Christmas Eve

How did this message impact you? Share your testimony

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Introduction:

Good evening, I would like to echo the welcome extended by Joanne Stevens at the beginning of our gathering. I am so thankful that each of you has joined us tonight on this Christmas Eve. My name is Phil and I am the Lead Pastor here at GracePoint and if you are a guest tonight, thank you especially for being here. I would invite you to fill out a communication card that’s in front of you and a donation to a non-profit will be made in your honor.

Over the past 4 weeks, we have been participating in Advent – the period of four weeks leading up to Christmas, the celebration of the birth of Christ. Advent symbolizes the spiritual journey of individuals and a congregation, as we affirmed that Christ has come, that He is present in the world today, and that He will come again in power. It is a time of anticipation and great expectancy as we awaited the birth of Jesus.

A couple years ago during this time, there was an exploding news story about a red cup (picture) and a coffee chain. It is unlikely that anyone could have anticipated the controversy that would ensue about a business not having a Christian symbol on their cups during the holiday season.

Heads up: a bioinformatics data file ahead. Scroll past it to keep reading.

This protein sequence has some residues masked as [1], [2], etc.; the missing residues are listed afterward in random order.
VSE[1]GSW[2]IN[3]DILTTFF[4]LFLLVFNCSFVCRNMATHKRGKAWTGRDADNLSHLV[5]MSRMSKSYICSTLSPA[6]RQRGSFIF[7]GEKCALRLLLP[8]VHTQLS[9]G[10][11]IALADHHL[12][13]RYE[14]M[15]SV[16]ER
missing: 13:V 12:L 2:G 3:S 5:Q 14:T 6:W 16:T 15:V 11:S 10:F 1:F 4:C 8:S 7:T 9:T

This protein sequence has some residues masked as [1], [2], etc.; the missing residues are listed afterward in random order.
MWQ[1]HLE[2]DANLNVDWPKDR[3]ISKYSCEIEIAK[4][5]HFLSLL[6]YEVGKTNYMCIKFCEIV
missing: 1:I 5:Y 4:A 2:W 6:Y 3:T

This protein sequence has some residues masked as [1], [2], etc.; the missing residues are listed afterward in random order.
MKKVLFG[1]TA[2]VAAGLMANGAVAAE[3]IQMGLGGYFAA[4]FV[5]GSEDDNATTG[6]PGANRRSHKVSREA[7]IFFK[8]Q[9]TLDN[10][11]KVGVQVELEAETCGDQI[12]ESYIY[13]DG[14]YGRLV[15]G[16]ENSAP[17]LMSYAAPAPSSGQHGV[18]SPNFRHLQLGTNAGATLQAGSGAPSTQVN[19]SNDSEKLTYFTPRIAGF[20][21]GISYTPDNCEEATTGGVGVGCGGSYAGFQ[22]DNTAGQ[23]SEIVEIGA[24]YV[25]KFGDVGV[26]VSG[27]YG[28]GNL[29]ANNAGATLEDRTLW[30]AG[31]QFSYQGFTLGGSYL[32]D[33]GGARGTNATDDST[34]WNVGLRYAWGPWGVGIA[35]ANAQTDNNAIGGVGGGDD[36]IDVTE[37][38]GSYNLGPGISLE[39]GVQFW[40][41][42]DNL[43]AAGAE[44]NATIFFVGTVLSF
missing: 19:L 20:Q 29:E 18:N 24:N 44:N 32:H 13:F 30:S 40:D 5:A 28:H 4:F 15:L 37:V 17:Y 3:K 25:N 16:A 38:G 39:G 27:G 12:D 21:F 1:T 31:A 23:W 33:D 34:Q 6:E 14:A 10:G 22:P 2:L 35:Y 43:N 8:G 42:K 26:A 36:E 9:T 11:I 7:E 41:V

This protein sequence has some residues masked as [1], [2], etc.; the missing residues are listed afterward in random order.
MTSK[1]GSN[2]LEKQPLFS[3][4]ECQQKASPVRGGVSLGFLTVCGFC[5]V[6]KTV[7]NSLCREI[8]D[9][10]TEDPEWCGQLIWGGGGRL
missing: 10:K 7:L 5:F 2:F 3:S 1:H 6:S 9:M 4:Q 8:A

While the name Jesus is known and claims are made that he healed the sick and died to redeem humankind, little is known on His view of the peppermint mocha.

Trivial issues like these and others that are in fact more important in our day beg the question: What is the true meaning of Christmas? It is a perennial question. It is a question heard often during the Christmas season year after year, from houses of worship, TV personalities, newspaper writers, and just regular people bewildered by the hectic pace of the season. It seems a little strange that as popular as this season seems to be, we should continually have to ask that question. The meaning of Christmas seems to be forever in danger of being obscured by all the commotion and promotion of the season. Perhaps we continue to ask the question for fear that the answer will be lost, or already is lost, in the shuffle.

Apart from all the traditions that we have heaped around Christmas to maybe make it more entertaining and more coherent to modern ways of thinking, imaginably, for an answer, we need to return to the biblical stories.

Movement 1: